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Are imports from China safe?

Thomas the Tank Engine toy trains. “High School Musical” charm bracelets. Pet food, baby bibs, toothpaste, even eye shadow — all recalled for serious safety dangers, and all manufactured in China. If it seems like you’re hearing about these recalls all the time these days, there’s good reason.

Lately, a slew of Chinese imports have either been recalled or flat out refused by U.S. inspectors, and the problem is growing. That’s partly because we’re importing more and more from China. Last year, 40 percent of all goods imported to the U.S. came from China — about $246 billion worth. And since 1994, imports from China have increased by about 300 percent, according to the Consumer Product Safety Commission, or CPSC.

But those huge numbers don’t explain the high number of “bad” products that China’s shipping our way. Take a look at the FDA’s list of goods that were turned away at the dock and you just may pass on lunch. In April of this year alone, 270 products from China were refused, many of them listed as “filthy,” “unsafe,” containing traces of veterinary drugs or tainted with bacteria. In fact, China consistently tops this appalling list. (See for yourself at www.fda.gov/ora/oasis/4/ora_oasis_cntry_lst.html.)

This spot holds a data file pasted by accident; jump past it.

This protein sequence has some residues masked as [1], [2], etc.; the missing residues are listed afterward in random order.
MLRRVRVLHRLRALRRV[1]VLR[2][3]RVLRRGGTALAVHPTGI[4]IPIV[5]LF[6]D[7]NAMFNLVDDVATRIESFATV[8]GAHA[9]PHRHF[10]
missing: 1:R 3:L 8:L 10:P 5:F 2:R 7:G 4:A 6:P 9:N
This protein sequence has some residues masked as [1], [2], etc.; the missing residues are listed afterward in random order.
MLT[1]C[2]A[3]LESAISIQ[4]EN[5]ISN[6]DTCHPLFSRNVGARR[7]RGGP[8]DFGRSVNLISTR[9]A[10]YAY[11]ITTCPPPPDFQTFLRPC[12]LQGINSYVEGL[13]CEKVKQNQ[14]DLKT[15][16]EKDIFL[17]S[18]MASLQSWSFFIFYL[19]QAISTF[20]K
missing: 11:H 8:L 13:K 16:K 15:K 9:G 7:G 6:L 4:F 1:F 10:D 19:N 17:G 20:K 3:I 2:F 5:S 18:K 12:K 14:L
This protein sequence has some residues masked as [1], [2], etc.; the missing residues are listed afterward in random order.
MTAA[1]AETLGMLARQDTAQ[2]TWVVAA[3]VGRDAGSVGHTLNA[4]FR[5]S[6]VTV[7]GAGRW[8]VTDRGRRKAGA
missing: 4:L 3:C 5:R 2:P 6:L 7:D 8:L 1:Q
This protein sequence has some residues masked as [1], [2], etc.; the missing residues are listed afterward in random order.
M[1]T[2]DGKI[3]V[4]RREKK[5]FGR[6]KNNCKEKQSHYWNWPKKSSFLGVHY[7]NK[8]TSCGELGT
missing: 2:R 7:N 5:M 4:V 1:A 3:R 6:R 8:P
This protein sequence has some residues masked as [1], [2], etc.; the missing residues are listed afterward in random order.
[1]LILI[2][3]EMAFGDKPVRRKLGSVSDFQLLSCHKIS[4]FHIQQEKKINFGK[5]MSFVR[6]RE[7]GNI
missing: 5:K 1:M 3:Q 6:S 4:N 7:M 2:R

But U.S. government officials have a new plan to do something about it. The CPSC has just announced its “2007 China Program Plan,” a pledge between Chinese and U.S. officials to seriously step up oversight, testing and communication to get those numbers down, and the safety of your family up.

“The increasing number of recalls of imported consumer products manufactured in China is of serious concern,” reads the plan. “On average, about two-thirds of all U.S. product recalls are of imported products, and the large majority of those products are manufactured in China.” Here’s the link to that report: www.cpsc.gov/BUSINFO/intl/china07.pdf.

What should you do?

The CPSC advises: If you think a toy is suspicious, take it away from your child immediately. You can test for lead yourself by using one of the inexpensive lead testing kits on the market, which feature a chemically treated swab (about $7.50 for two on www.amazon.com).

Check for recalls at www.cpsc.gov and sign up to receive email alerts. Always, always keep an eye out for possible choking hazards.

Symptoms of lead exposure can include loss of appetite, sluggishness and vomiting. A simple blood test for lead can be done on children as young as 6 months. Contact your pediatrician if you are concerned.

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